Mexico vs. Jamaica: El Tri Shouldn't Be Satisfied with Sloppy Victory

Tim KeeneyContributor IJune 5, 2013

HOUSTON - MAY 31:  Javier Hernandez #14 of Mexico celebrates with teammates Jesus Zavala #17 and Carlos Salcido #3 after scoring his second goal of the game in the second half against Nigeria at Reliant Stadium on May 31, 2013 in Houston, Texas.  (Photo by Bob Levey/Getty Images)
Bob Levey/Getty Images

Anytime you can secure three points away from home in a World Cup qualifier, you have to consider it a success. 

As such, we'll just have to call Mexico's 1-0 victory over Jamaica in Kingston on Tuesday night a markedly underwhelming success. 

That's not to say there aren't positives to be taken away from El Tri's crucial win. 

Goalkeeper Jesus Corona put forth a world-class effort. If he wasn't there for some spectacular saves down the stretch in the second, we assuredly would be looking at a different result. 

And if he wasn't the man of the match, it was undoubtedly Carlos Salcido. Playing in his new left back role, the veteran excelled, providing solid defense, dangerous runs down the sideline, and inviting crosses seemingly the entire 90 minutes.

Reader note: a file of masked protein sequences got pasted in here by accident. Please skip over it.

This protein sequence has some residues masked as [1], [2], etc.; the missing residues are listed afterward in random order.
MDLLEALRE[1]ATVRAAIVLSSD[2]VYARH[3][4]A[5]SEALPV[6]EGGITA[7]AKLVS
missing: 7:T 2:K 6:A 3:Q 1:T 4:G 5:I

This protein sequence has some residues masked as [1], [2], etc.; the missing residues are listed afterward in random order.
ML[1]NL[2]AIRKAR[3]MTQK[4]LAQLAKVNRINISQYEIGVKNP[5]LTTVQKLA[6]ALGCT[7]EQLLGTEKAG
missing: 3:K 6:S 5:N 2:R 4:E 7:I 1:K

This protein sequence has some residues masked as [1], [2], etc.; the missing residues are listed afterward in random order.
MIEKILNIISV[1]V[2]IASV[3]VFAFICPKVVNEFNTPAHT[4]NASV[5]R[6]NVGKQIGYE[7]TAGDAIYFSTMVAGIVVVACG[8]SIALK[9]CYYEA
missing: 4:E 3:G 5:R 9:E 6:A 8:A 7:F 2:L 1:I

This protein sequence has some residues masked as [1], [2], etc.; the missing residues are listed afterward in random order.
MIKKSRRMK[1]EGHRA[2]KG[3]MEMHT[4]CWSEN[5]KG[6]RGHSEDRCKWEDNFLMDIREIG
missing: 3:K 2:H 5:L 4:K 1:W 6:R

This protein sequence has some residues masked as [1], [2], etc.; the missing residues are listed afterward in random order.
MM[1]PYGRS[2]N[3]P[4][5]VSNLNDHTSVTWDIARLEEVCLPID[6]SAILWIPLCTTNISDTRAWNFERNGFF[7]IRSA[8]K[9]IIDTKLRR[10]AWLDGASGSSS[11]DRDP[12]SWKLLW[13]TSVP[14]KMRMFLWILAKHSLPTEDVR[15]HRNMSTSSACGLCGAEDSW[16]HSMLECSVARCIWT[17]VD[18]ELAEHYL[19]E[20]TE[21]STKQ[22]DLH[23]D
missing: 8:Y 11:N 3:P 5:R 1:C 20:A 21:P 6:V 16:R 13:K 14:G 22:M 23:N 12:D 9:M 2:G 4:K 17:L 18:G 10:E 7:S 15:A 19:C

Throw in the stellar performance from captain Maza Rodriguez, and Jose Manuel de la Torre has to feel generally encouraged with his team's defensive performance.

Moreover, it's difficult to be crestfallen with World Cup projections like this, made by ESPN's Paul Carr:

Unfortunately, the increasingly concerning theme—the one that had been evident in Mexico's six-game winless streak prior to Tuesday's victory—was once again palpable against Jamaica. 

That theme would be El Tri's inconsistent attack and poor execution in the final third.

Manchester United's Javier Hernandez had arguably the worst game of his career in a Mexico shirt. He disappeared for stretches of the game and when he did get involved, he failed to take advantage of a glorious opportunity in the 84th minute. 

But Chicharito has been brilliant enough times to know that the disappointing performance was nothing more than an anomaly. 

It was perhaps more frustrating to watch Mexico's attack behind him and fail to link up consistently or provide an abundance of opportunities when forced down the sideline:

With the exception of Aldo de Nigris, El Tri's attack was once again far from where it needs to be. 

Despite sitting atop the current CONCACAF table, Mexico now has an anemic three goals in four Round 4 matches and just six goals in the last seven contests overall. 

Mexico is a tremendously talented squad with the firepower to make some noise in Brazil next year, but Wednesday's victory—which ironically was pivotal in advancing them to Brazil—proved once again that de la Torre's bunch still has massive room for improvement.